Setting the standard for sustainable agriculture

Consumers want to know they’re eating sustainably grown food, but the definition of sustainable agriculture has lacked teeth—until now.

Businesses, governments, and people from all walks of life are increasingly recognizing sustainable and responsible business practices as crucial to confronting some of the world’s most pressing economic, social, and environmental challenges. More so now than ever, consumers insist on knowing that they’re buying and eating sustainably grown food. The problem is that the agriculture sector has lacked a definitive standard for defining and measuring adherence to sustainable farming practices that can be applied across all crop types and geographies. To address that critical gap, we collaborated with industry peers and nonprofit organizations to develop a new standard for sustainable agriculture. Already being implemented in the United States, our aspirations include seeing this standard gain global traction in the years ahead.

Sustainability goals are here to stay

Led by a vocal, rising generation, more people around the world are beginning to step up and do the right thing when it comes to sustainability—the implementation of practices now that will help future generations to attend to their own needs later.

In 2015, the United Nations General Assembly launched 17 Sustainable Development

Goals, representing a “shared plan to end extreme poverty, reduce inequality, and protect the planet by 2030.” Clean water and sanitation, responsible consumption and production, and climate action are just a few of the items on this bold, ambitious, and integrated agenda of sustainability goals, adopted by 193 countries.¹

Strides toward sustainability also stem from more modest, spontaneous sources. Greta Thunberg, a young Swedish climate activist “began a global movement by skipping school,” in August 2018. Sixteen months later, Time magazine named her 2019 Person of the Year.²

Deriving its forward momentum from the top down and the bottom up, it seems sustainability has reached a tipping point.

We believe the practice of setting, implementing, and achieving sustainability goals has become a human imperative that's likely to endure.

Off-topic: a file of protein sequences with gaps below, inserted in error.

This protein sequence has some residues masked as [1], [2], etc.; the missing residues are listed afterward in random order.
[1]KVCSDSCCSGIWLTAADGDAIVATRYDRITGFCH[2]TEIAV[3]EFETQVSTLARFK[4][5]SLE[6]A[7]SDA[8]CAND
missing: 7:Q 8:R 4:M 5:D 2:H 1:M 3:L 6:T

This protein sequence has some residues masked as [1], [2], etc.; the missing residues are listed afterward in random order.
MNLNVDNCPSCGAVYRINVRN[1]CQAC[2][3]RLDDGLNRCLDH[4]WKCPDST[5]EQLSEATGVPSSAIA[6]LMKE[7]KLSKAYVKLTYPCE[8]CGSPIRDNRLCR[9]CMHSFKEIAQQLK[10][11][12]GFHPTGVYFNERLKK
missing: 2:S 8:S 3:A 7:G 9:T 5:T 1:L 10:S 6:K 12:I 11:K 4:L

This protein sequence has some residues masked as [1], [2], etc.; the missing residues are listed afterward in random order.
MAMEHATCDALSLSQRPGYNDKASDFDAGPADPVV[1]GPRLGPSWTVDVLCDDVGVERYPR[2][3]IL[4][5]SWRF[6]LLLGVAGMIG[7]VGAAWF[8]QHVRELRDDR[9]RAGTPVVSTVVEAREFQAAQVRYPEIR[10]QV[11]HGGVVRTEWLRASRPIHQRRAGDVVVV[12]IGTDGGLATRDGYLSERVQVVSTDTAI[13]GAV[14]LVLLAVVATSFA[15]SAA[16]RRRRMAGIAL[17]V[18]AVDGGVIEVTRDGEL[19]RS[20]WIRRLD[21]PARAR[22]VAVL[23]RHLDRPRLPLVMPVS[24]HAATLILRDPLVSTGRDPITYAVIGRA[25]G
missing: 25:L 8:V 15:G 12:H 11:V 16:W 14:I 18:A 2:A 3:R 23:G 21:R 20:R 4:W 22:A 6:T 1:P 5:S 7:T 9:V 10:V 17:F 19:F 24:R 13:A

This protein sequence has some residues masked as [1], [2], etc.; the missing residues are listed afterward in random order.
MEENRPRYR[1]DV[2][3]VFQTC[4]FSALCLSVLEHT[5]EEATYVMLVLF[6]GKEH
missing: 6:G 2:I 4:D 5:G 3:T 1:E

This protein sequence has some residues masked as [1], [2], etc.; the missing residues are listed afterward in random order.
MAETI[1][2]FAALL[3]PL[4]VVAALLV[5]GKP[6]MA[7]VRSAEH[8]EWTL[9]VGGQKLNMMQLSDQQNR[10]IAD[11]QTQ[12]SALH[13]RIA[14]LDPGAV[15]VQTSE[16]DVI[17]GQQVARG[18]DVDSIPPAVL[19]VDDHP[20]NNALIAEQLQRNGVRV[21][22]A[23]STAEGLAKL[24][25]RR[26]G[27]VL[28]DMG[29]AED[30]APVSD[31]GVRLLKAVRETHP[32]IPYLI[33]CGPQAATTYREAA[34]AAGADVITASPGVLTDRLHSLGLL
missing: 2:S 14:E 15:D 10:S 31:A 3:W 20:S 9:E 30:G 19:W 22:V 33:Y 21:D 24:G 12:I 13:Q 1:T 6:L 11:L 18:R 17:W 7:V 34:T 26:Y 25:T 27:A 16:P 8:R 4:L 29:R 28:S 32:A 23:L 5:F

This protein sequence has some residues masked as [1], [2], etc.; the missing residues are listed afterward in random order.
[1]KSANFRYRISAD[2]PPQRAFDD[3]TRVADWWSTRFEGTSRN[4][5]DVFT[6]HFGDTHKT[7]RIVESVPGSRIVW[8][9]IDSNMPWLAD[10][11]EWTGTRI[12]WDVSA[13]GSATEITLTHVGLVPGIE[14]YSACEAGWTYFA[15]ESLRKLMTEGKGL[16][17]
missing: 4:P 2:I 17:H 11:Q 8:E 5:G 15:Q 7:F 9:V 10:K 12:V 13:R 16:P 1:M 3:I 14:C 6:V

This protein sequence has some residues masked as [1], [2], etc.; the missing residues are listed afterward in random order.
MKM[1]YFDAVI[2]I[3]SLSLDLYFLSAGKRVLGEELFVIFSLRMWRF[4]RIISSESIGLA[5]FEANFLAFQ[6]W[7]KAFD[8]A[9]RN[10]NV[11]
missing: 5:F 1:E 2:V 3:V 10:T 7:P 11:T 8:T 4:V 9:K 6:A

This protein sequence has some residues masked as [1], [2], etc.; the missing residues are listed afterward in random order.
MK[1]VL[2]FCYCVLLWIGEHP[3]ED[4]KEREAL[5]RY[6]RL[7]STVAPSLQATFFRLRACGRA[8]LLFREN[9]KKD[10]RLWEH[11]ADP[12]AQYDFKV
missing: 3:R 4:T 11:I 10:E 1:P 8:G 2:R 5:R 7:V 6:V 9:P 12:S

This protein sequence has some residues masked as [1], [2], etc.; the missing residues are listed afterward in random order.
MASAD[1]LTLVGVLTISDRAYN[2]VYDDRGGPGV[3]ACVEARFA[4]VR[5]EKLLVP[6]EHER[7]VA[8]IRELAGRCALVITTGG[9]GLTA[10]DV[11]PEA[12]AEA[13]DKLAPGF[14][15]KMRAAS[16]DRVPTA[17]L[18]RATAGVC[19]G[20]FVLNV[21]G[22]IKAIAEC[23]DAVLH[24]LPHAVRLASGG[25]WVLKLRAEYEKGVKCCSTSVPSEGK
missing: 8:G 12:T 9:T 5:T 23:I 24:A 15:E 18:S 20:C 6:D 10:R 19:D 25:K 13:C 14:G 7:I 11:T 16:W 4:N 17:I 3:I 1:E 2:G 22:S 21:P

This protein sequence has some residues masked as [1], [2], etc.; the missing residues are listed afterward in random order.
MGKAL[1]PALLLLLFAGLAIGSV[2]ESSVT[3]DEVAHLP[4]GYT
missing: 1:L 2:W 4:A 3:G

People are demanding sustainably grown food

Any conversation about sustainability goals must begin with the basics—air, water, food. From a finite supply of arable land, the planet needs to nourish and sustain a global population that’s already grown to 7.8 billion and is expected to continue to grow to nearly 10 billion by 2050.³ Recognizing the challenge to feed our increasing population, there’s been growing demand for assurance around responsible environmental, social, and governance (ESG) practices, and it starts with the consumer.

Consumers are more interested in knowing where their food comes from, how it’s produced, and whether it’s fundamentally safe. We expect the trend toward sustainably grown and supplied food to accelerate as a maturing cohort of millennials continues to distinguish itself from prior generations by embracing values-based consumption; in fact, three out of four millennials are willing to pay more for sustainable offerings.⁴

Farmers and participants all along the food supply chain have taken note, but the lack of a universal standard has been problematic when attempting to provide the assurances that consumers want. As a global producer of sustainable food and fiber for the benefit of our clients and communities, one of our goals was to have access to a standard that offered the public some comfort in knowing which food products were being produced in a safe, sustainable, and certifiable manner.

Our agriculture sustainability journey has roots in the forest sector

To that end, we’ve worked to expand the reach of sustainability practices established in our timberland business by applying that same thinking to our agriculture business. As a timberland and farmland investment manager, we have insight into market trends and gaps in both sectors. We were an early mover in third-party certification in our timberland investments, and we’ve now managed third-party certified forests for over two decades.⁵ In 1999, the first of our managed timber properties was certified to the Forest Stewardship Council® standard, and by 2002, all of our North American timber holdings were certified to the Sustainable Forestry Initiative® (SFI) Program standard. Today, we’re one of the world’s largest timberland investment managers, and we manage 100% of our forests globally in accordance with third-party sustainability standards.